Posted on December 22, 2016
It is hard to watch your child suffer regardless of their age. The American Society of Addiction Medicine acknowledges substance abuse and substance dependence as a disease process and as such, those affected by the disease, whether the user or the family member, are considered sufferers. When your child is an adult, it is doubly hard to see the obvious effects of their overuse of alcohol on them and others around them, knowing your influence over their choices and behavior is not as weighty as it once was.
Getting support for yourselves may be the place to start by seeking out a counseling professional who will guide you with regard to setting healthy boundaries with your child and voicing your concerns in ways your child may find easier to hear. Criticism, lectures, blaming and shaming are never the way to go, as tempting as it may be sometimes. Rather, William Cope Moyers in his book: Now What? – An insider’s guide to addiction and recovery, suggests that parents keep the door open, with statements such as: “Our door is open to you whenever you are not impaired (i.e. drinking/using).” Another great policy to have is: “Whenever you are ready, I’ll be glad to drive you to treatment day or night.”
Paying overdue bills, bail or legal fines is not your responsibility. Those kinds of “help” are often the kind that a suffering family member may be pressed into providing, but are seldom effective in bringing about change in the using family member. Dr. Anderson Spickard in his book: Dying for a Drink: What you and your family should know about alcoholism, states that “unless the painful consequences of drinking clearly outweigh its known benefits, the alcoholic is unlikely to surrender his or her right to drink.” If grandchildren are affected, you as grandparent can support the non-drinking spouse by helping with the daily needs of the kids, providing safe transportation when needed and a safe place to stay if you are close by. You can also validate the grandkids’ reality, and assure them that they are not responsible for “fixing” their using parent. Educate yourself and the grandkids about the “three C’s” of Al-Anon: You didn’t cause the disease, you cannot control the disease and you cannot cure the disease.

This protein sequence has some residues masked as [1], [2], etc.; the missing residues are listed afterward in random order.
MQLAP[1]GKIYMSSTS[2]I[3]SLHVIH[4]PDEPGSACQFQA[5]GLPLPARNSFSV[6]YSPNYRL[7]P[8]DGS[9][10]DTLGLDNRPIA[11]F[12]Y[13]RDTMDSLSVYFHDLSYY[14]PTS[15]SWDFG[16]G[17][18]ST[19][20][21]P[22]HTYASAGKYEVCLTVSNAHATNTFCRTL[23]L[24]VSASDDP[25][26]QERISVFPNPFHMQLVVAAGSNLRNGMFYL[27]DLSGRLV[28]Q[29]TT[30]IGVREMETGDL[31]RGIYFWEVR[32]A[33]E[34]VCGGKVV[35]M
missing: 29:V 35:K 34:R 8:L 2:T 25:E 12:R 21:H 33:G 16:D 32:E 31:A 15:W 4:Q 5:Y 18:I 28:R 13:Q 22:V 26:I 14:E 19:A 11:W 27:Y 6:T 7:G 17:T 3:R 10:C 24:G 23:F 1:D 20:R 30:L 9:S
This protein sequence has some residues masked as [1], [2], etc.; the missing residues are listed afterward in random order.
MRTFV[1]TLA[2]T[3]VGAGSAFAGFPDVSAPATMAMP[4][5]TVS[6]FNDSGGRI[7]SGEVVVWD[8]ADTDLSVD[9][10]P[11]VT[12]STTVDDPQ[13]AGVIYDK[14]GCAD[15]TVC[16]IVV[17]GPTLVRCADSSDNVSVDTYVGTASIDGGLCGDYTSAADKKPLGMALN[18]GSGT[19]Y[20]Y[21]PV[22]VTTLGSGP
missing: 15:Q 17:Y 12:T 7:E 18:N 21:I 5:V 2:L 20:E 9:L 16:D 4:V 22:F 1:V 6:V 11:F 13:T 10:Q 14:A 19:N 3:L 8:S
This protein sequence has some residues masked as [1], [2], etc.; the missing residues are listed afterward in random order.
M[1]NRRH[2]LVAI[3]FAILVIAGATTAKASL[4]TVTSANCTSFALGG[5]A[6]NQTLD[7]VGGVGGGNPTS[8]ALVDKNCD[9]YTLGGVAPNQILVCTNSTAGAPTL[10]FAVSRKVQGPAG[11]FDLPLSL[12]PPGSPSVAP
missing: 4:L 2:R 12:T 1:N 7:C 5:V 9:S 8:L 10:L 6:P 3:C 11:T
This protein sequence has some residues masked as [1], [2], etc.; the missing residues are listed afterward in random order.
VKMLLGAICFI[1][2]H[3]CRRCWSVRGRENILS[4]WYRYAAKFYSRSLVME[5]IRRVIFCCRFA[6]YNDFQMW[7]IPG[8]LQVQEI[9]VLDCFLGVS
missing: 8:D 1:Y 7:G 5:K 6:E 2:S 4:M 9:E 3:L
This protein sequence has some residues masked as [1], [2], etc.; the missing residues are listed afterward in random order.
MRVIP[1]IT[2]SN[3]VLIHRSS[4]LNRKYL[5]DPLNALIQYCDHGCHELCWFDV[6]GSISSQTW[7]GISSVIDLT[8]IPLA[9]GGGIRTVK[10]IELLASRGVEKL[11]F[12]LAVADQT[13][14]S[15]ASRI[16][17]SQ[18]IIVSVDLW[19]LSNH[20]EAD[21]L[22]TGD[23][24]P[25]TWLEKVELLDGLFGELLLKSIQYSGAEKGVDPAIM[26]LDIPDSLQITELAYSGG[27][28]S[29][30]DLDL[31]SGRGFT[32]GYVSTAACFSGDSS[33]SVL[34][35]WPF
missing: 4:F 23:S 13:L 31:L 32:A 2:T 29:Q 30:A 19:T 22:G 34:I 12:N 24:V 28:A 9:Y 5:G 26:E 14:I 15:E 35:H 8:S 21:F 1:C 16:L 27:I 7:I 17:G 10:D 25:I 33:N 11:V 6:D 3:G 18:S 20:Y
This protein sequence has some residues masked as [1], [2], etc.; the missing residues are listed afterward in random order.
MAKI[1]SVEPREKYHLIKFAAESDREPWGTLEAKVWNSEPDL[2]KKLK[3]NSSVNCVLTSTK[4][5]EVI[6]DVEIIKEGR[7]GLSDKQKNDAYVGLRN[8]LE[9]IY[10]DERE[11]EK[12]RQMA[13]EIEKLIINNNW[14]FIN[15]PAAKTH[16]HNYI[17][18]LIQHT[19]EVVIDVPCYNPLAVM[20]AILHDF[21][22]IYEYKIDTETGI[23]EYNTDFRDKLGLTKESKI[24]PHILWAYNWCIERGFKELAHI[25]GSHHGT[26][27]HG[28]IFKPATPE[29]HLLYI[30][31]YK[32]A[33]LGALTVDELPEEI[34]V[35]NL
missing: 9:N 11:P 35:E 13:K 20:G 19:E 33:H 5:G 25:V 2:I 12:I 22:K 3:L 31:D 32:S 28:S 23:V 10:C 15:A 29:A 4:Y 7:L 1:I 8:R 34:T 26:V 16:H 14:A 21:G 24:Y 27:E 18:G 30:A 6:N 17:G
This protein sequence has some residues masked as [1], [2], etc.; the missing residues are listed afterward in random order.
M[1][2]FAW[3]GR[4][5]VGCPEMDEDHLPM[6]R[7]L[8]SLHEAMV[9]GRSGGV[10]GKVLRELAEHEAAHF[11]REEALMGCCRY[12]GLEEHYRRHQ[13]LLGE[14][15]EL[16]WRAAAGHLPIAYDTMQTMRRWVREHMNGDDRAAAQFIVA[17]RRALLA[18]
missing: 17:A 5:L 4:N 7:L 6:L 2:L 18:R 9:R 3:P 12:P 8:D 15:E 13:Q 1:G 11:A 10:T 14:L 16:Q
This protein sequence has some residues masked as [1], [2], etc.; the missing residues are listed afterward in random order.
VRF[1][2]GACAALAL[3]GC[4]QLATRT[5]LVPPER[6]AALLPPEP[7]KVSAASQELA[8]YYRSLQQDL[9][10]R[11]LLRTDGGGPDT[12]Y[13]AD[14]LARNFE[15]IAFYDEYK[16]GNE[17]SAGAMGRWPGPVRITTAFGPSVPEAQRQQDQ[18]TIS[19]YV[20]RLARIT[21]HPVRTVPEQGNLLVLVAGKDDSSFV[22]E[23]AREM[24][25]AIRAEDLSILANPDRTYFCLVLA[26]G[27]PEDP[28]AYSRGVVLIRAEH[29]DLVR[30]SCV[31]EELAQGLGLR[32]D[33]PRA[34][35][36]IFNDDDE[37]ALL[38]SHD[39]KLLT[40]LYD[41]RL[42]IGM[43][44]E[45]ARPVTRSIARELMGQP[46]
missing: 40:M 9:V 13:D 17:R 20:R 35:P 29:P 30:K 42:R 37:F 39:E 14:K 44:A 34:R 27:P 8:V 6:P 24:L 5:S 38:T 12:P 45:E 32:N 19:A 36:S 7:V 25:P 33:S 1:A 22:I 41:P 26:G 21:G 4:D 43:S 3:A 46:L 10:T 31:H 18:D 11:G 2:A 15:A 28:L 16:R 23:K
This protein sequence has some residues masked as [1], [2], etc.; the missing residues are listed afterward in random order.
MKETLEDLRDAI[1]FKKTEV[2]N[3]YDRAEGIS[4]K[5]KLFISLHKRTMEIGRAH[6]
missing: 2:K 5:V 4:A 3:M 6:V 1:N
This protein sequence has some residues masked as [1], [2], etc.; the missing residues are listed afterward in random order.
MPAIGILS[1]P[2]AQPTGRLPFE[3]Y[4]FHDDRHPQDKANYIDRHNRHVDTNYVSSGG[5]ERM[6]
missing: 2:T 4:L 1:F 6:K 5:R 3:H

Educate yourself and other family members about the disease concept of addiction in which one views addiction as an illness and not a moral weakness. The disease process of addiction is characterized by the same features found in other chronic illnesses such as cancer and diabetes, which are: 1) Initial onset, 2) Chronic, 3) Progressive, 4) Recurring, 5) Fatal.
Knowledge really is power, as the saying goes. You can reclaim your peace of mind, integrity, self-worth, self-determination, control over your own life and emotions AND freedom from fear.
Kristi Manley, LMHC, LCPC – Quad Cities
(563) 359-0696 or kmanley@LFSiowa.org
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